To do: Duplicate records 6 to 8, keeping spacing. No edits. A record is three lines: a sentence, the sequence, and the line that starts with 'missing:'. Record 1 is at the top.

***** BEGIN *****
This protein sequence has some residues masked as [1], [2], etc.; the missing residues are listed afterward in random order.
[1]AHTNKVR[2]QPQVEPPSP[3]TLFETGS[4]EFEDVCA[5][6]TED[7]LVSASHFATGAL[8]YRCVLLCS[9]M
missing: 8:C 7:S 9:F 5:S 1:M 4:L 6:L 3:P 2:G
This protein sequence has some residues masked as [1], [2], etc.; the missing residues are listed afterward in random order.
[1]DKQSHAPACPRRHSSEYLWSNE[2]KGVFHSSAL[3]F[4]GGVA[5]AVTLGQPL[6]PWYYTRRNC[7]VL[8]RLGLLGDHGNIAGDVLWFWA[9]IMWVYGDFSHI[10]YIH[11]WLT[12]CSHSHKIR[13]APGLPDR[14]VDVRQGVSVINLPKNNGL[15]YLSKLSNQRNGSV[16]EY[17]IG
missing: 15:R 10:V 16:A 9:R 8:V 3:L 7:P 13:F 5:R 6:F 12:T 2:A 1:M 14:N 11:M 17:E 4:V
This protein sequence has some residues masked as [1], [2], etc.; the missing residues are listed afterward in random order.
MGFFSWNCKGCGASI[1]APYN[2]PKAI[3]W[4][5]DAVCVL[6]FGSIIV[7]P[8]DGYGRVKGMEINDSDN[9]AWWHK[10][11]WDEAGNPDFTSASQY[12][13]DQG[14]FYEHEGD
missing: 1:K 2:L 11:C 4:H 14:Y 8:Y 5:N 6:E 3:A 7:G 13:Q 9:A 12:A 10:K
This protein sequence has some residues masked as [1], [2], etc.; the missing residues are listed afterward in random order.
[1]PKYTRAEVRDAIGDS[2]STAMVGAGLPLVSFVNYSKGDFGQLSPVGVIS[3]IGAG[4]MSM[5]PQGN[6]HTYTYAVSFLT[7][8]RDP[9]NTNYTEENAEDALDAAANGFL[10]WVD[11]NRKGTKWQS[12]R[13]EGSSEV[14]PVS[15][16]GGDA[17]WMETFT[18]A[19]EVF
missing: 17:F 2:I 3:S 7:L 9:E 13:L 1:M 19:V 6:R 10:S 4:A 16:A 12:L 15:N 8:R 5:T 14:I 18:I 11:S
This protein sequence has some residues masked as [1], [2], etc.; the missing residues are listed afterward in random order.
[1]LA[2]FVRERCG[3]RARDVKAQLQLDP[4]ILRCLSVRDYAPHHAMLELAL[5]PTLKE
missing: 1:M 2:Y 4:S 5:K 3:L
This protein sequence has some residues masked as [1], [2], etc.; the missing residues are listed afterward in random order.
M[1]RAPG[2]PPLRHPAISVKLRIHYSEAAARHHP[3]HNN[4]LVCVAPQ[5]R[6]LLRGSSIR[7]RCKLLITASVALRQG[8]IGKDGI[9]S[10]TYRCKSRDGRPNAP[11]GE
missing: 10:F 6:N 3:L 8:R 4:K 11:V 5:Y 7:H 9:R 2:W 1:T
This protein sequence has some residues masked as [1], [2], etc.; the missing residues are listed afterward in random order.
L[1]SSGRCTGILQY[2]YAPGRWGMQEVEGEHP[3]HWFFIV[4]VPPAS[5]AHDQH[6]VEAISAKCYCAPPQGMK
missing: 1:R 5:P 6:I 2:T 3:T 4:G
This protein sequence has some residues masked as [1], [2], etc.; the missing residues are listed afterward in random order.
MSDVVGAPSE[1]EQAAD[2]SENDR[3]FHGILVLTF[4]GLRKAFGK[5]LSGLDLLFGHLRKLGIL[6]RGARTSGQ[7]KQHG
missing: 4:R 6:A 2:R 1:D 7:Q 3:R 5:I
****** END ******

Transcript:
This protein sequence has some residues masked as [1], [2], etc.; the missing residues are listed afterward in random order.
M[1]RAPG[2]PPLRHPAISVKLRIHYSEAAARHHP[3]HNN[4]LVCVAPQ[5]R[6]LLRGSSIR[7]RCKLLITASVALRQG[8]IGKDGI[9]S[10]TYRCKSRDGRPNAP[11]GE
missing: 10:F 6:N 3:L 8:R 4:K 11:V 5:Y 7:H 9:R 2:W 1:T
This protein sequence has some residues masked as [1], [2], etc.; the missing residues are listed afterward in random order.
L[1]SSGRCTGILQY[2]YAPGRWGMQEVEGEHP[3]HWFFIV[4]VPPAS[5]AHDQH[6]VEAISAKCYCAPPQGMK
missing: 1:R 5:P 6:I 2:T 3:T 4:G
This protein sequence has some residues masked as [1], [2], etc.; the missing residues are listed afterward in random order.
MSDVVGAPSE[1]EQAAD[2]SENDR[3]FHGILVLTF[4]GLRKAFGK[5]LSGLDLLFGHLRKLGIL[6]RGARTSGQ[7]KQHG
missing: 4:R 6:A 2:R 1:D 7:Q 3:R 5:I